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A systematic review of the predictors of disease progression in patients with autosomal dominant polycystic kidney disease

  • Claire Woon1,
  • Ashleigh Bielinski-Bradbury1,
  • Karl O’Reilly2 and
  • Paul Robinson2Email author
BMC Nephrology201516:140

https://doi.org/10.1186/s12882-015-0114-5

Received: 29 January 2015

Accepted: 20 July 2015

Published: 15 August 2015

Abstract

Background

Autosomal dominant polycystic kidney disease (ADPKD) is a genetic disorder characterised by progressive renal cyst formation leading to renal failure in the majority of patients. The likelihood and rate of ADPKD progression is difficult to predict and there is a clear need to identify prognostic indicators that could be used to anticipate ADPKD progression, to aid the management of patients in clinical practice.

Methods

A systematic literature review was conducted to identify publications detailing the natural history of ADPKD, including diagnosis, prognosis and progression. Publications were identified and filtered, and data were extracted, based on a predefined research protocol.

Results

The review identified 2799 journal articles and 444 conference abstracts; 254 articles, including observational studies, clinical trials and reviews, proceeded to data extraction. Disease progression was associated with a variety of prognostic indicators, most commonly age and total kidney volume (TKV). In the identified clinical trials, the absence of a consistent measure of disease progression led to variation in the primary endpoints used. Consequently, there was difficulty in consistently and effectively demonstrating and comparing the efficacy of investigational treatments across studies. More consistency was found in the observational studies, where disease progression was most frequently measured by TKV and glomerular filtration rate.

Conclusions

This systematic review identified age and TKV as the most commonly cited prognostic indicators in the published ADPKD literature. It is envisaged that this review may inform future research, trial design and predictive models of ADPKD natural history, helping to optimise patient care.

Keywords

Autosomal dominant polycystic kidney disease Disease progression Systematic review End stage renal disease Prognostic indicators

Background

Polycystic kidney disease (PKD) is the most common genetic disorder leading to end stage renal disease (ESRD). Autosomal dominant polycystic kidney disease (ADPKD) is caused by germline mutations in PKD1 (85 % of cases) and PKD2 (15 % of cases), and is typically diagnosed later in life than autosomal recessive polycystic kidney disease [14].

ADPKD is characterised by the progressive development of multiple bilateral renal cysts and has a prevalence of less than five patients per 10,000 of the population in the EU [57]. ADPKD is a systemic disease, with extra-renal manifestations including liver cysts, intracranial aneurysms and hypertension [3, 8]. Approximately 70 % of patients with ADPKD will progress to ESRD at a median age of 56 years [9, 10]. Patients with ADPKD may experience chronic pain, which may be debilitating, in addition to increased morbidity due to enlarged kidneys, which can lead to poor health-related quality of life (HRQoL) and reduced social interaction [3, 11].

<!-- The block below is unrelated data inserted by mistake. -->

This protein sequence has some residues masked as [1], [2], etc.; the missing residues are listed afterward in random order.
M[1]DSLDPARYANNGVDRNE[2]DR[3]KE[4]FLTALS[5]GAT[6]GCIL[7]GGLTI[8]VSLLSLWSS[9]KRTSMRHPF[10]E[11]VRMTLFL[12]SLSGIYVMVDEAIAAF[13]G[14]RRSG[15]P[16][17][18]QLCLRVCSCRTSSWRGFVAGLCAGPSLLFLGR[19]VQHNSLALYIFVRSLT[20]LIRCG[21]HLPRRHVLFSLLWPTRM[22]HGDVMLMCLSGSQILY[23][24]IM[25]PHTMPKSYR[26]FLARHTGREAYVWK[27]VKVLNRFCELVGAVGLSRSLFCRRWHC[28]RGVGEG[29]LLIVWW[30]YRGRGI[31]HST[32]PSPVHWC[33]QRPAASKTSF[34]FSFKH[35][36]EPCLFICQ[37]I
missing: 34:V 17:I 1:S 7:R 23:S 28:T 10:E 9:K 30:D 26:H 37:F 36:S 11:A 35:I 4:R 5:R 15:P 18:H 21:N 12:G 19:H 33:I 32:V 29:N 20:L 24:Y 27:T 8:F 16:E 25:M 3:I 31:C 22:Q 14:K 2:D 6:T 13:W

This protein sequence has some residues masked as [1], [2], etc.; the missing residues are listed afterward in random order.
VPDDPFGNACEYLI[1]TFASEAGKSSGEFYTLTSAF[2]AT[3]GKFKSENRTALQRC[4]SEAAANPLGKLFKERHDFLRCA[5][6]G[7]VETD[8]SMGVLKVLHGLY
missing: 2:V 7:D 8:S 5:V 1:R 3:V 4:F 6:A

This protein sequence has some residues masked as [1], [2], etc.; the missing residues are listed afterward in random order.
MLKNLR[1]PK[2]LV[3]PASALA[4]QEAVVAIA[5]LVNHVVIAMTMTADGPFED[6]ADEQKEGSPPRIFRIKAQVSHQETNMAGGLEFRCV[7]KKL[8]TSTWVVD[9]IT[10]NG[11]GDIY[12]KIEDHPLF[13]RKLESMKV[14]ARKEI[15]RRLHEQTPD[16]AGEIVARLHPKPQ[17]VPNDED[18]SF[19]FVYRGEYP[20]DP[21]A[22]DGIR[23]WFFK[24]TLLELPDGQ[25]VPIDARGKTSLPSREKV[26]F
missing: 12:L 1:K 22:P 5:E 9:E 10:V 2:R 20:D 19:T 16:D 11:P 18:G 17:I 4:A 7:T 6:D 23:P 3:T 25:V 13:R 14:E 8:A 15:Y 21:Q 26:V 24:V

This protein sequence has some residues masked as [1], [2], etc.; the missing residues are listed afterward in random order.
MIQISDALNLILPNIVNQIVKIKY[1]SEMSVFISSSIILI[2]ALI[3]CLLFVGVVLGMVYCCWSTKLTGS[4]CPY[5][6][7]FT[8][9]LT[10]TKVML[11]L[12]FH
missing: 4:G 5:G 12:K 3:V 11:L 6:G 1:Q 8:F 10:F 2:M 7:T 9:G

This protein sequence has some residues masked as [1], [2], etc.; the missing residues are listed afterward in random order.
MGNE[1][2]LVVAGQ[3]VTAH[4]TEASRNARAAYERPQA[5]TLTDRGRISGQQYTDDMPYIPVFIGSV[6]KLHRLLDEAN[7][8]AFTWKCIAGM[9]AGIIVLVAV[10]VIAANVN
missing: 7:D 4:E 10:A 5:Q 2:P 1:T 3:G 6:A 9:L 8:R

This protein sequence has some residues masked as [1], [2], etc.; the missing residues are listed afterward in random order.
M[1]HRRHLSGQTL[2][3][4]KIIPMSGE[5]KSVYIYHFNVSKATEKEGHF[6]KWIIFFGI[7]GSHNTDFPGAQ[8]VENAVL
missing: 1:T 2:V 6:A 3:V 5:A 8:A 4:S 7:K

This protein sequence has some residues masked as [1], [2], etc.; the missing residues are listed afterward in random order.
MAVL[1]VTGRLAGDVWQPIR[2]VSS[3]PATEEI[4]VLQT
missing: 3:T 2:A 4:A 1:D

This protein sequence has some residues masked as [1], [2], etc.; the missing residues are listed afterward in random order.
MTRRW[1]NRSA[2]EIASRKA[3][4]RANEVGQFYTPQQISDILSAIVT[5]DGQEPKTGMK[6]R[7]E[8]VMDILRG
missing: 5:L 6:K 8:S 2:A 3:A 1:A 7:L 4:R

ADPKD is associated with a high degree of clinical variability between patients, both within and between families, especially in terms of the likelihood and rate of progression towards ESRD. In the early stages of ADPKD, before renal function is significantly compromised, progression can be difficult to detect as patients are often asymptomatic. Currently, there is a lack of consensus in the published literature regarding the optimal factors for prediction of renal outcomes and the ideal variables that should be measured in order to monitor disease progression, especially in the early stages of the disease. This has led to difficulties in identifying patients at high risk of ESRD and in defining appropriate primary endpoints to consistently measure and compare the efficacy of therapies in development.

There is a requirement for greater understanding of the predictors of disease progression in ADPKD in order to optimise clinical trial design, treatment and patient care. The objective of this systematic review was to identify publications that detail the natural history of ADPKD, considering the indicators of early- and late-stage progression. It was envisaged that this review would aid clinical practice by informing future research and the development of a predictive model to estimate the likely rate of progression and ultimate long-term outcomes in patients with ADPKD.

Methods

Systematic literature search